In 1972, the Deomcratic party’s HQ was the subject of a bungled attempt at a break in.
This lead to a scandal that is so well known, that it became known as “Watergate” after the hotel, and almost every scandal in the English speaking world having the “-gate” suffix attached.
Why would you break into a competing party’s headquarters? Well, you’d find information, strategies, and other things that the opposing party is using legitimately. But you’d also find material that would be embarrassing – possibly even criminal if released to the general public.
What’ we’ve seen this week has been much the same.
Imagine the Republican party operatives who broke into Watergate succeeded.
Imagine they leaked the documents to a known, friendly journalist who wrote a book without checking with any other sources, compromising principles that journalist previously claimed to hold proudly. Imagine that those affected were able to claim with credibility that not just one break-in had occurred.
What we have here is a lot like Watergate. Only, where that break-in failed and backfired, this one succeeded. Only, it didn’t really find anything much, in 8gb worth of stolen material. So little new material in fact, that the media are really struggling to find anything. So little, that an entire chapter is about a man who’s email wasn’t even hacked, and thus, relies entirely on banal, already-public information.
And, just in case you thought this book was somehow principled, it ignores long-standing allegations of worse behaviour from the other side of the isle. (For all Slater’s faults, he has always blogged under his own name, and has never made the slightest secret of his connections to that party.)
Yet, what we have are opposition leaders praising those who engaged in the dirty trick, claiming that the stolen documents show serious flaws in our democracy. There are even journalists condemning the condemnation of the guilty party.
Here’s what the politicians said about it:
Labour Party leader David Cunliffe says allegations made in Nicky Hager’s new book ‘Dirty Politics’ are “the closest New Zealand’s got to its own kind of Watergate”.
How about The Greens?
The Green Party is to lodge a series of official complaints over allegations contained in Dirty Politics.
The party was also promising to hold a Royal Commission of Inquiry if elected “to get to the bottom of what has gone on and to seek recommendations on how to rebuild a clean and fair political system in New Zealand”.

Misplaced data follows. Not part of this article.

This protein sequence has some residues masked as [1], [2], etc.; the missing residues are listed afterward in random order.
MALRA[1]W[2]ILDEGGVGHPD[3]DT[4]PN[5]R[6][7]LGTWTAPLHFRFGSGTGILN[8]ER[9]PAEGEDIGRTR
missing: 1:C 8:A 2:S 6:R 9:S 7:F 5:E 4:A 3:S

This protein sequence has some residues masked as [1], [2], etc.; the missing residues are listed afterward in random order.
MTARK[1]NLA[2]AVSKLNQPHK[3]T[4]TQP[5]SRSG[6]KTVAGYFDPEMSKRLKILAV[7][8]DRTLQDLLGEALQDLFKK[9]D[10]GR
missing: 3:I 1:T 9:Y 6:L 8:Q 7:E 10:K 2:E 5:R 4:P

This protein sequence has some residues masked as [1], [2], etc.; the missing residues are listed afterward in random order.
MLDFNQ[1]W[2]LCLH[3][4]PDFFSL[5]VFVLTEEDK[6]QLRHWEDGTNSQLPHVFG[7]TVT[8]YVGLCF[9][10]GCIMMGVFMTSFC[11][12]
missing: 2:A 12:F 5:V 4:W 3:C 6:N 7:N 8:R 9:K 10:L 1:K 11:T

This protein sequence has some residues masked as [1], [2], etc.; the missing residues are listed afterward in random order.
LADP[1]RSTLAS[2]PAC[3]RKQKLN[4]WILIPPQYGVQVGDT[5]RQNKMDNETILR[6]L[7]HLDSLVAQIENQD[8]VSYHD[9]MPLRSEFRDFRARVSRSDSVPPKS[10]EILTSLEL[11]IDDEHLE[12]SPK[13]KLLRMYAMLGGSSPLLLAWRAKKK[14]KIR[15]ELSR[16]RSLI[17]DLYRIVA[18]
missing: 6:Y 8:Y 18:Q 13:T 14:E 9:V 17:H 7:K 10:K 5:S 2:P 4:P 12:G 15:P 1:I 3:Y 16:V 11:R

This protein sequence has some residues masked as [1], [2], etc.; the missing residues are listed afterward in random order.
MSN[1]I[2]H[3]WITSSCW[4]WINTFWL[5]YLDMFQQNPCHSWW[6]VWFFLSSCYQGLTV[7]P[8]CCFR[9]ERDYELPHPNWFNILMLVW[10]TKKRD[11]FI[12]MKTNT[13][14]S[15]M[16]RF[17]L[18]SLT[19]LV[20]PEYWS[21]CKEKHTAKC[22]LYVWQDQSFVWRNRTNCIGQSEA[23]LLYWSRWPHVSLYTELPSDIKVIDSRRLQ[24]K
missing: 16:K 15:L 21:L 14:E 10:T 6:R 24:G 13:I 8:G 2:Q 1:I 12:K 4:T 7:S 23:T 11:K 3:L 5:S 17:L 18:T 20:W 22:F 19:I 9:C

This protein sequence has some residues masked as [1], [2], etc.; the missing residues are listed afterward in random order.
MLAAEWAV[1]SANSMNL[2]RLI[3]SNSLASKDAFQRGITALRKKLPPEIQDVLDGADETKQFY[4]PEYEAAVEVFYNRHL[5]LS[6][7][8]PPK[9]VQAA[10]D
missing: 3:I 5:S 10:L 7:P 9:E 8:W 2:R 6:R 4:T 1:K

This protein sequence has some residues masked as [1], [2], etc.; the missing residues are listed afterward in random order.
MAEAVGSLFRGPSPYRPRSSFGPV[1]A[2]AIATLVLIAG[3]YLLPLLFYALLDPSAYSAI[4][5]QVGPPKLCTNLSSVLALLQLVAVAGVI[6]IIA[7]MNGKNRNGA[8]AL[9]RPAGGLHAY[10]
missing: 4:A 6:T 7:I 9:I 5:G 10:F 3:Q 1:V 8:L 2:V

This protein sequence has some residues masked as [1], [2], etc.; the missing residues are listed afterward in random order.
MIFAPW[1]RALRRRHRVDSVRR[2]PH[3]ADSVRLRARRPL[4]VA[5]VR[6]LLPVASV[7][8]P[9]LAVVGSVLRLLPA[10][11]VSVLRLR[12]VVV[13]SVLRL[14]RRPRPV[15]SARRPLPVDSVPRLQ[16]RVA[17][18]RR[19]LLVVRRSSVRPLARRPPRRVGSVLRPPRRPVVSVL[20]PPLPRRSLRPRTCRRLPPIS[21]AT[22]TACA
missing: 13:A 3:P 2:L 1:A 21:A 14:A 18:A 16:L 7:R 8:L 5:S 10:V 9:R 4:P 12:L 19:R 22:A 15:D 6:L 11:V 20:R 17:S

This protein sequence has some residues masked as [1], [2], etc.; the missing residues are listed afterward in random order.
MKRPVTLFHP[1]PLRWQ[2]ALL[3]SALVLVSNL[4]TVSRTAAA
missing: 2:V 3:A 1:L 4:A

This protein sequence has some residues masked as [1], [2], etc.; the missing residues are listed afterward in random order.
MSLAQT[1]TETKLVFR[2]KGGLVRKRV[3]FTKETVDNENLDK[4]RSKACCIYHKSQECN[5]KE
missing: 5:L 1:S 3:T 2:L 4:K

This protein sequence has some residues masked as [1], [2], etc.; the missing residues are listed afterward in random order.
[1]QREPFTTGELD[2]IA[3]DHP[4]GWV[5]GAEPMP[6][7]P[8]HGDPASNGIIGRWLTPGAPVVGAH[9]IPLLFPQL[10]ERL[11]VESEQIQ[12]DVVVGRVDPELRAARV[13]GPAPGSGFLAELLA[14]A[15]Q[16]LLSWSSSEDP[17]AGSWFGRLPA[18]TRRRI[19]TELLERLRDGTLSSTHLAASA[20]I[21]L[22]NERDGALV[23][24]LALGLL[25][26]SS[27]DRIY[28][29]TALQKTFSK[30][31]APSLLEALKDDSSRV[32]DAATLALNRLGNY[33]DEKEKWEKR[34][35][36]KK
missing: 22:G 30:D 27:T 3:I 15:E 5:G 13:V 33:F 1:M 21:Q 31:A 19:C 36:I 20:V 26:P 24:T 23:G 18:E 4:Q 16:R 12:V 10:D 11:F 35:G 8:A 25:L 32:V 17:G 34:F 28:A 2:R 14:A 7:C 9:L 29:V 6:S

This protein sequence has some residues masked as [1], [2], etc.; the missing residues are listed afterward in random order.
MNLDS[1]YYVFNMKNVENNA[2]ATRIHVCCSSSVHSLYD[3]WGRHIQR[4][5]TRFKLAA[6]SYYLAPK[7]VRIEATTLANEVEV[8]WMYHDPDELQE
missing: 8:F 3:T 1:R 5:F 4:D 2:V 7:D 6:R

[I would note that I have previously called for a Royal Inquiry into the 2005 election, and the attempts by the Labour party to intimidate public servants regarding their theft of $800,000 of public money and their breaking of electoral law and the subsequent attempt to change said law to their own advantage.
To the very best of my knowledge, the Green Party never came close to making such a demand, and still defends and supports the law changes to this day.]
“The New Zealand public cannot have any confidence in our democracy until these claims are investigated and [alleged] offenders held to account.”
The party revealed this morning complaints would be lodged with the police, Parliamentary Service, the Inspector-General of Intelligence and Security and the Privacy Commissioner relating to the allegations of “corruption and abuse of power”.
“John Key has degraded our democracy,” Green Party Co-leader Metiria Turei said.
What about Winston Peters?
Winston Peters is comparing the revelations in Nicky Hager’s book Dirty Politics to the Watergate scandal that brought down US president Richard Nixon.
Note the language used. People are comparing the allegations spun from material from a successful break in, with a failed attempt at a break in to extract similar material.
Ladies and gentlemen, a more cynical bit of politics you will not find.
Update: Try this: There was a break in, the material gathered is being compared to water-gate.